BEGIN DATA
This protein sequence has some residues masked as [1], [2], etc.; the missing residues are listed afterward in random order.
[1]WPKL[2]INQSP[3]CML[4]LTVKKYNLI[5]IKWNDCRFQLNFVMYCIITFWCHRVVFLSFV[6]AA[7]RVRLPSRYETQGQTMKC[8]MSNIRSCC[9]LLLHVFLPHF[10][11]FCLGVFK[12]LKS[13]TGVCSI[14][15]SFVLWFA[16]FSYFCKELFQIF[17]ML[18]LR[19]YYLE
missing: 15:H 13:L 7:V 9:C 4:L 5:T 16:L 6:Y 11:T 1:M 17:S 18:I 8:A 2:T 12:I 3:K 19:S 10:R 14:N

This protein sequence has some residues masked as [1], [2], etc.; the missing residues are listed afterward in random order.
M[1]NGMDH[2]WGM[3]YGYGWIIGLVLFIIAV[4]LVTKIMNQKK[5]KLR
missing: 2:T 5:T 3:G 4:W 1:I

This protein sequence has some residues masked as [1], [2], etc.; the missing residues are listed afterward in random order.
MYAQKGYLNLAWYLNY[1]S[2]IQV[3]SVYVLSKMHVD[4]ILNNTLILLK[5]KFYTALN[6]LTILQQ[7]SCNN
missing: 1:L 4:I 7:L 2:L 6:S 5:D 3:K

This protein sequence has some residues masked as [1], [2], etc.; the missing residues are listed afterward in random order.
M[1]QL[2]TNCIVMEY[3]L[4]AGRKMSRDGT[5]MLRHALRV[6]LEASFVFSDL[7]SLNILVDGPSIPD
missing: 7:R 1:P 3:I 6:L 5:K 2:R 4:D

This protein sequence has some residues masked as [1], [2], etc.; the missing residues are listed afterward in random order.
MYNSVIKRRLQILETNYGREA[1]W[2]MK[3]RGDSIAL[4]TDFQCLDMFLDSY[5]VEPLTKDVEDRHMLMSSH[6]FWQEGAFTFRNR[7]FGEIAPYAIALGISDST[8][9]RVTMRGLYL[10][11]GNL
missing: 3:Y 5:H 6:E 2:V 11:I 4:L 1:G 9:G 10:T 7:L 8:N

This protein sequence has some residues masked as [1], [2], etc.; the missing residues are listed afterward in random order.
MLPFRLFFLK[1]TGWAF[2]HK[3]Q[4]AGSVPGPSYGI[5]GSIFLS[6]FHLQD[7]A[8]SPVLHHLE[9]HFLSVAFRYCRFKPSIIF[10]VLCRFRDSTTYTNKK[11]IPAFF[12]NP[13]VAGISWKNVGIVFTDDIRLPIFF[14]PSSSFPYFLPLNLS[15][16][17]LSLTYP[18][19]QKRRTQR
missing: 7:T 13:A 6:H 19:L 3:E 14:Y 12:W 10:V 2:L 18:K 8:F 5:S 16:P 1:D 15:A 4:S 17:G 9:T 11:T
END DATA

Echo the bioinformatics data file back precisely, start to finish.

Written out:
This protein sequence has some residues masked as [1], [2], etc.; the missing residues are listed afterward in random order.
[1]WPKL[2]INQSP[3]CML[4]LTVKKYNLI[5]IKWNDCRFQLNFVMYCIITFWCHRVVFLSFV[6]AA[7]RVRLPSRYETQGQTMKC[8]MSNIRSCC[9]LLLHVFLPHF[10][11]FCLGVFK[12]LKS[13]TGVCSI[14][15]SFVLWFA[16]FSYFCKELFQIF[17]ML[18]LR[19]YYLE
missing: 15:H 13:L 7:V 9:C 4:L 5:T 16:L 6:Y 11:T 1:M 17:S 18:I 8:A 2:T 12:I 3:K 19:S 10:R 14:N

This protein sequence has some residues masked as [1], [2], etc.; the missing residues are listed afterward in random order.
M[1]NGMDH[2]WGM[3]YGYGWIIGLVLFIIAV[4]LVTKIMNQKK[5]KLR
missing: 2:T 5:T 3:G 4:W 1:I

This protein sequence has some residues masked as [1], [2], etc.; the missing residues are listed afterward in random order.
MYAQKGYLNLAWYLNY[1]S[2]IQV[3]SVYVLSKMHVD[4]ILNNTLILLK[5]KFYTALN[6]LTILQQ[7]SCNN
missing: 1:L 4:I 7:L 2:L 6:S 5:D 3:K

This protein sequence has some residues masked as [1], [2], etc.; the missing residues are listed afterward in random order.
M[1]QL[2]TNCIVMEY[3]L[4]AGRKMSRDGT[5]MLRHALRV[6]LEASFVFSDL[7]SLNILVDGPSIPD
missing: 7:R 1:P 3:I 6:L 5:K 2:R 4:D

This protein sequence has some residues masked as [1], [2], etc.; the missing residues are listed afterward in random order.
MYNSVIKRRLQILETNYGREA[1]W[2]MK[3]RGDSIAL[4]TDFQCLDMFLDSY[5]VEPLTKDVEDRHMLMSSH[6]FWQEGAFTFRNR[7]FGEIAPYAIALGISDST[8][9]RVTMRGLYL[10][11]GNL
missing: 3:Y 5:H 6:E 2:V 11:I 4:L 1:G 9:G 10:T 7:L 8:N

This protein sequence has some residues masked as [1], [2], etc.; the missing residues are listed afterward in random order.
MLPFRLFFLK[1]TGWAF[2]HK[3]Q[4]AGSVPGPSYGI[5]GSIFLS[6]FHLQD[7]A[8]SPVLHHLE[9]HFLSVAFRYCRFKPSIIF[10]VLCRFRDSTTYTNKK[11]IPAFF[12]NP[13]VAGISWKNVGIVFTDDIRLPIFF[14]PSSSFPYFLPLNLS[15][16][17]LSLTYP[18][19]QKRRTQR
missing: 7:T 13:A 6:H 19:L 3:E 14:Y 12:W 10:V 2:L 18:K 8:F 5:S 16:P 1:D 15:A 4:S 17:G 9:T 11:T